Behind the Brew – An Interview with Alex Lawes Head Brewer Rye River Brewing Co
The continued rise of craft beer around Ireland is as plain as day to see. With dozens of microbreweries springing up every year and the more successful going on to break suds on foreign shores, it’s an exciting time for Ireland on the world craft beer stage. Evidence of this waas in abundance at this years Alltech Craft Beer & Food Fair held in Dublin’s Convention Centre, where brewers and beer-lovers the country over convened to delight their taste buds, educate their palettes and have some proper banter with their peers and contemporaries.
With Rye River Brewing Company (the folks behind the McGargles range) taking first place in the Brewers Cup on the Friday night, we caught up with Alex Lawes – Head Brewer to chat about taking home the top prize on the night.
Can you give a brief background on yourself and your experience with craft beer to date?
Sure, thanks for taking such an interest! I started working at a brewery in Dublin straight after leaving school at 18 and have been in the industry ever since. Back then there wasn’t much choice in terms of what beers you could buy but I knew of all these styles that I wanted to taste. So I got into homebrewing as a way of tasting the beers I’d heard about and making myself more knowledgeable about my own work too. The bug bit me, I started to think seriously about becoming a brewer, and then by 26 I was the Head Brewer of a decent size modern craft brewery on my doorstep. I’m 11 months into the job, we’re going strong and I’m loving life. Beer’s a pretty cool thing to work at.
What is your role as part of the Rye River team and what does it mean for you day to day?
My title is Head Brewer which just means I’m responsible for the beers and our team. I work between the brewery floor and in the office tweaking our recipes, sourcing our materials, planning our yeast and production runs and making sure my team are happy and growing as brewers. Days are generally 12-16hrs and I’m here 7 days a week, but I try get out for a jar on a Saturday when I can. The beer doesn’t know what day or time it is so I check in every day. My main thing is constantly improving the quality of our beer and tweaking everything from our water to our yeast pitching rates and hop additions or grist percentages.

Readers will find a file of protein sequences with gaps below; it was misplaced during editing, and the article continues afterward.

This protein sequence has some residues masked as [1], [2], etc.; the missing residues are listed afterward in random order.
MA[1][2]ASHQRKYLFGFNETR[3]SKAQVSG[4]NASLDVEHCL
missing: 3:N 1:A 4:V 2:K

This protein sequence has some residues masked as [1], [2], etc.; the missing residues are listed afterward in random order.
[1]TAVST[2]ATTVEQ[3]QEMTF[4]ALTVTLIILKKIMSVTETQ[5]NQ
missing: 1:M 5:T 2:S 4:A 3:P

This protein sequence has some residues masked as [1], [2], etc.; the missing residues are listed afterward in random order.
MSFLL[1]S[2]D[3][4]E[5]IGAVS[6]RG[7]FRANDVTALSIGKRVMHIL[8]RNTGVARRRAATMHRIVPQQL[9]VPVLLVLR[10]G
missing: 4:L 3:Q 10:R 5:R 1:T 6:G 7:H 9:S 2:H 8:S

You guys took home a lot of medals this year, what were the expectations going into the competition?
A lot of the time we don’t know when we’ve been entered! Our bosses enter our beers without telling us because we’re really busy brewing. This time around it was the Dublin Beer Cup but we were completely focused on re-installing our brewery in our new building that day and weren’t even sure if we could make it to the festival. That afternoon I got a call from my boss who was down there and said the organisers had walked over and gave us half a dozen medals. He said to drop what we were at and come down to celebrate. When we arrived the organisers got on the mic and said we won the cup! Fairly shocked to be honest. There was some great beers in there from all over the world and on a blind judging we came out on top. Really chuffed with that one.
Last year we took medals in the US Beer Open, International Beer Challenge and the Brussels Beer Challenge for our range as well. It’s been a great few months.
Most breweries really try to push their name/brand, what is the thinking behind the McGargles range?
It’s all about bringing people to try craft beer. What we try do with it is get people to try our beers with more flavour if they’ve only been drinking the usual macro stuff up until now and give them better value and hopefully start them on their journey through craft beer. The Irish beer market is 98% corporate suds and we as an industry just hit 2% craft. We want to get together with other small brewers and push quality craft beer to 15% like it’s getting to in the US in the next few years. That will mean more people working in brewing, bars, tourism and most importantly drinking great beer. You can’t deny quality and consumers are getting a better deal now. So we just keep doing what we’re doing.